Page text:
B.W. Newton & Dr. S.P. Tregelles, Teachers of Faith and the Future

Samuel Prideaux Tregelles (30 January 1813 – 24 April 1875)Samuel Prideaux Tregelles (1813 – 1875) is best known today for his critical Greek text of the New Testament. This book provides a summary of his life and work and that of his colleague, B.W. Newton.

F.F. Bruce writes in the Foreword:

I am glad for several reasons to commend the memoir which Mr. Fromow has prepared of B. W. Newton and S. P. Tregelles. One reason is that, as Mr. Fromow has mentioned, some of the material has appeared in The Evangelical Quarterly during my editorship of that periodical.

Another reason is that the name of S. P. Tregelles is one that must always be held in grateful honour by Biblical students for the great work which he did last century on the text of the New Testament. His Greek New Testament is his legacy and monument, and there is no need to enlarge here upon its character and worth. But it is unlikely that Tregelles would ever have begun this work but for the influence which B. W. Newton exercised upon him in his early days; and when at a later date Tregelles was prevented by paralysis from continuing and completing his work, it was Newton who undertook the responsibility of seeing the concluding part through the press. Newton thus merits a share in the gratitude which the world of Biblical learning owes to Tregelles….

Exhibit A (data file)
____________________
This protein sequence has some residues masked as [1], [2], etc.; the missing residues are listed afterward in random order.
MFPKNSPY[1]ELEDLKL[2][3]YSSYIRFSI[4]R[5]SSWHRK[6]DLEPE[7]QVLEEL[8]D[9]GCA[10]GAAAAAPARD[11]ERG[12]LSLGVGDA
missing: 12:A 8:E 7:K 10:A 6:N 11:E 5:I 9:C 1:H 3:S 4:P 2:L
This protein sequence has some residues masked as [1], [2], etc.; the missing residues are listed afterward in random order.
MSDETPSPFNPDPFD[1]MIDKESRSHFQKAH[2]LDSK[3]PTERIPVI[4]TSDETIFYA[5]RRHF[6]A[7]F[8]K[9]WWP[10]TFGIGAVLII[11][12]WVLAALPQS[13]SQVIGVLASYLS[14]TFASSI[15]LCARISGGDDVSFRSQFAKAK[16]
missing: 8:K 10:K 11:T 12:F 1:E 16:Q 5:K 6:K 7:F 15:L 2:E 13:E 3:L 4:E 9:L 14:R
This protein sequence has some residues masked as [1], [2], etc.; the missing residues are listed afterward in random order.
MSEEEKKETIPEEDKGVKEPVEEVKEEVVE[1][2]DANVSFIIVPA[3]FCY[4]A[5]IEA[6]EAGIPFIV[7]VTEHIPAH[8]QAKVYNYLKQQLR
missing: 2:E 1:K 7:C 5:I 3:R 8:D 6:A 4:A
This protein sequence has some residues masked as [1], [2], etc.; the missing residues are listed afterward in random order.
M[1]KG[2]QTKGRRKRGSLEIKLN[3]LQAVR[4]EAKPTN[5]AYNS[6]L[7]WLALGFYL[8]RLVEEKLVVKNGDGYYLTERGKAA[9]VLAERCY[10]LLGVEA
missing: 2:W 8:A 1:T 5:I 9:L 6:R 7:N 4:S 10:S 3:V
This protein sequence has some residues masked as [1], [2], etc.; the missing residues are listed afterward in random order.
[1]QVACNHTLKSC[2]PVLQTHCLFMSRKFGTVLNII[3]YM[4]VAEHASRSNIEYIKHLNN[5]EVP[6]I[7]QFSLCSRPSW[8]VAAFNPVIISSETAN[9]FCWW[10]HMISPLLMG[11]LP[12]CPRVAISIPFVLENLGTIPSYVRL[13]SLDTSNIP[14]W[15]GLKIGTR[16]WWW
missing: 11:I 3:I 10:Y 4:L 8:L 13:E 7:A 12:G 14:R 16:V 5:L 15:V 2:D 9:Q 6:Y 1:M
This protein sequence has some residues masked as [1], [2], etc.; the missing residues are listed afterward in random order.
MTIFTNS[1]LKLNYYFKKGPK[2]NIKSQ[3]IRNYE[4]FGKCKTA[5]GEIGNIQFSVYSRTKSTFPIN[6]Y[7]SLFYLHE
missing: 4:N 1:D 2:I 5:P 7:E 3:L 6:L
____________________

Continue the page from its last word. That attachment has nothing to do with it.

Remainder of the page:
My thanks to The Sovereign Grace Advent Testimony for their kind permission to place this book on-line. This title may be downloaded and used for free educational purposes, but not sold for profit without written permission from the copyright holder.

George H. Fromow, ed., B.W. Newton and Dr. S.P. Tregelles. Teachers of the Faith and the Future. The Life and Works of B.W. Newton & Dr. S.P. Tregelles. Taunton: The Phoenix Press, n.d. Hbk. pp.174. [Click here to visit the download page]

Table of Contents

  1. B. W. Newton’s Call by Grace
  2. Newton’s Life and Career
  3. How He Learned Prophetic Truth
  4. Testimonies to His Character and Work
  5. Samuel Prideaux Tregelles, LL.D., Life and Letters
  6. Evangelists in Welsh
  7. Tregelles Greek New Testament
  8. Christians Influenced by their Writings
  9. A Page from Church History
  10. A Statement of Doctrinal Belief
  11. Propositions for Christian Consideration
  12. Extracts from the Teachings of Tregelles
  13. Dr. Tregelles as a Hymn Writer
  14. The Eternal Sonship and the Suretyship of Christ
  15. Principles for the Reading of Scripture
  16. Matthew’s Gospel is Characteristically Christian
  17. Thoughts on Romans Chapters 1 : 2 and 3
  18. The Church in the Epistle to the Ephesians
  19. Imputed Righteousness
  20. Christ, the Church and the Nations
  21. The Renewal of the Near East
  22. Newton’s Forecasts Up-To-Date
  23. Revelation Chapter 13 and the Pope
  24. Some Revised Translations
  25. The Goal of Godless Governments
  26. Daniel’s Visions Illustrated

Appendices

  • Mr. Newton’s Prayers
  • A Statement and Acknowledgment
  • A Humble Letter
  • Books
  • The Sovereign Grace Advent Testimony Manifesto
  • Indices